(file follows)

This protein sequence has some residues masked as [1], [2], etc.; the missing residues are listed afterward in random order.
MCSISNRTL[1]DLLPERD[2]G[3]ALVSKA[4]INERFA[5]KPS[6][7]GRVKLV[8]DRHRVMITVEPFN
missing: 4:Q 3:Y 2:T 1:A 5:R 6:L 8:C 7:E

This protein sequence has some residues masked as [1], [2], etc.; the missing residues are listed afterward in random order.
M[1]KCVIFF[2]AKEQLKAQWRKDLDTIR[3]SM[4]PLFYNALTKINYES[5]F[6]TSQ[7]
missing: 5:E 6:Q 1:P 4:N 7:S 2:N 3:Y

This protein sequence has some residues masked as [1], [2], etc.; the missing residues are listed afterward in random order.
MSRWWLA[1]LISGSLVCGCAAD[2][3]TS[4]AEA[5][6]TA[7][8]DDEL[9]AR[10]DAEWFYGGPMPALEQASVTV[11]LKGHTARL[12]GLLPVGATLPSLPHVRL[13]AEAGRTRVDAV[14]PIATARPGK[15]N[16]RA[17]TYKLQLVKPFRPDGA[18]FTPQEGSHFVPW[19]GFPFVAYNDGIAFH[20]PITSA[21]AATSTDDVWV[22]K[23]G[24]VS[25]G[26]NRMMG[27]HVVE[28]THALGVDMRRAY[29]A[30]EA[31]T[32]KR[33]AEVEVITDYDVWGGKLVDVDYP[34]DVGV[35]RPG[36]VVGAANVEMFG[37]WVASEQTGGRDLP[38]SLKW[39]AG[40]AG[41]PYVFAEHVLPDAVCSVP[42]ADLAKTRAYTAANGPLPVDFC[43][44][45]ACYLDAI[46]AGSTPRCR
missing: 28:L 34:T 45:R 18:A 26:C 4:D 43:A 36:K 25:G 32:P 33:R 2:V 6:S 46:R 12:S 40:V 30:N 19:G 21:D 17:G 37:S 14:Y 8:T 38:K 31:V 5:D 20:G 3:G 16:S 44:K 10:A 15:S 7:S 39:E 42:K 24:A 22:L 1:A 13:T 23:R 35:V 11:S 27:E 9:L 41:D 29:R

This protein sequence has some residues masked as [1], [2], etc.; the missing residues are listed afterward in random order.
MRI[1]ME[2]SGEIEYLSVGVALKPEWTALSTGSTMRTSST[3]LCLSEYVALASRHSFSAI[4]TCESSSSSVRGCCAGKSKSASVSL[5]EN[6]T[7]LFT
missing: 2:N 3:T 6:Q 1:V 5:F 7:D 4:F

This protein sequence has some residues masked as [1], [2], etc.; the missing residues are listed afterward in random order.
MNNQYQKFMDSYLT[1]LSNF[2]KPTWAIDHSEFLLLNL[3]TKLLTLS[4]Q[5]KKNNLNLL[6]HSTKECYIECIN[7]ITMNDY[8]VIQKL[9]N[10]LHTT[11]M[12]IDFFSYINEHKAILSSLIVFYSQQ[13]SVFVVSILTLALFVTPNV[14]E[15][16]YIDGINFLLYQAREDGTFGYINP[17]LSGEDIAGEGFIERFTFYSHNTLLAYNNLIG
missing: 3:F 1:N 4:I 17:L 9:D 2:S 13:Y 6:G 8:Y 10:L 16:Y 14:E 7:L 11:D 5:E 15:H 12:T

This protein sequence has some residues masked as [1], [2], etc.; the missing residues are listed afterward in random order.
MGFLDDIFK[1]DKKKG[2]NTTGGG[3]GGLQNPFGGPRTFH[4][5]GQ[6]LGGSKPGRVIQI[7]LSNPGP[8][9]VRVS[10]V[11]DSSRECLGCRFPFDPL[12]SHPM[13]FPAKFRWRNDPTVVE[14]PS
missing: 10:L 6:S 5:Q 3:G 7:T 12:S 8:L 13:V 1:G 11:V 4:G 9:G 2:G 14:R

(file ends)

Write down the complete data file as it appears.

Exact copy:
This protein sequence has some residues masked as [1], [2], etc.; the missing residues are listed afterward in random order.
MCSISNRTL[1]DLLPERD[2]G[3]ALVSKA[4]INERFA[5]KPS[6][7]GRVKLV[8]DRHRVMITVEPFN
missing: 4:Q 3:Y 2:T 1:A 5:R 6:L 8:C 7:E

This protein sequence has some residues masked as [1], [2], etc.; the missing residues are listed afterward in random order.
M[1]KCVIFF[2]AKEQLKAQWRKDLDTIR[3]SM[4]PLFYNALTKINYES[5]F[6]TSQ[7]
missing: 5:E 6:Q 1:P 4:N 7:S 2:N 3:Y

This protein sequence has some residues masked as [1], [2], etc.; the missing residues are listed afterward in random order.
MSRWWLA[1]LISGSLVCGCAAD[2][3]TS[4]AEA[5][6]TA[7][8]DDEL[9]AR[10]DAEWFYGGPMPALEQASVTV[11]LKGHTARL[12]GLLPVGATLPSLPHVRL[13]AEAGRTRVDAV[14]PIATARPGK[15]N[16]RA[17]TYKLQLVKPFRPDGA[18]FTPQEGSHFVPW[19]GFPFVAYNDGIAFH[20]PITSA[21]AATSTDDVWV[22]K[23]G[24]VS[25]G[26]NRMMG[27]HVVE[28]THALGVDMRRAY[29]A[30]EA[31]T[32]KR[33]AEVEVITDYDVWGGKLVDVDYP[34]DVGV[35]RPG[36]VVGAANVEMFG[37]WVASEQTGGRDLP[38]SLKW[39]AG[40]AG[41]PYVFAEHVLPDAVCSVP[42]ADLAKTRAYTAANGPLPVDFC[43][44][45]ACYLDAI[46]AGSTPRCR
missing: 28:L 34:T 45:R 18:A 26:C 4:D 43:A 36:K 25:G 32:P 33:R 2:V 6:S 46:R 12:S 40:V 30:N 19:G 21:D 17:G 37:S 14:Y 8:T 38:K 31:V 5:D 20:G 3:G 16:S 44:K 10:A 15:S 7:S 39:E 42:K 24:A 22:L 1:A 13:T 23:R 35:V 11:S 27:E 9:L 41:D 29:R

This protein sequence has some residues masked as [1], [2], etc.; the missing residues are listed afterward in random order.
MRI[1]ME[2]SGEIEYLSVGVALKPEWTALSTGSTMRTSST[3]LCLSEYVALASRHSFSAI[4]TCESSSSSVRGCCAGKSKSASVSL[5]EN[6]T[7]LFT
missing: 2:N 3:T 6:Q 1:V 5:F 7:D 4:F

This protein sequence has some residues masked as [1], [2], etc.; the missing residues are listed afterward in random order.
MNNQYQKFMDSYLT[1]LSNF[2]KPTWAIDHSEFLLLNL[3]TKLLTLS[4]Q[5]KKNNLNLL[6]HSTKECYIECIN[7]ITMNDY[8]VIQKL[9]N[10]LHTT[11]M[12]IDFFSYINEHKAILSSLIVFYSQQ[13]SVFVVSILTLALFVTPNV[14]E[15][16]YIDGINFLLYQAREDGTFGYINP[17]LSGEDIAGEGFIERFTFYSHNTLLAYNNLIG
missing: 3:F 1:N 4:I 17:L 9:D 2:S 13:Y 6:G 8:Y 10:L 16:Y 14:E 7:L 11:D 5:E 15:H 12:T

This protein sequence has some residues masked as [1], [2], etc.; the missing residues are listed afterward in random order.
MGFLDDIFK[1]DKKKG[2]NTTGGG[3]GGLQNPFGGPRTFH[4][5]GQ[6]LGGSKPGRVIQI[7]LSNPGP[8][9]VRVS[10]V[11]DSSRECLGCRFPFDPL[12]SHPM[13]FPAKFRWRNDPTVVE[14]PS
missing: 10:L 6:S 5:Q 3:G 7:T 12:S 8:L 13:V 1:G 11:V 4:G 9:G 2:G 14:R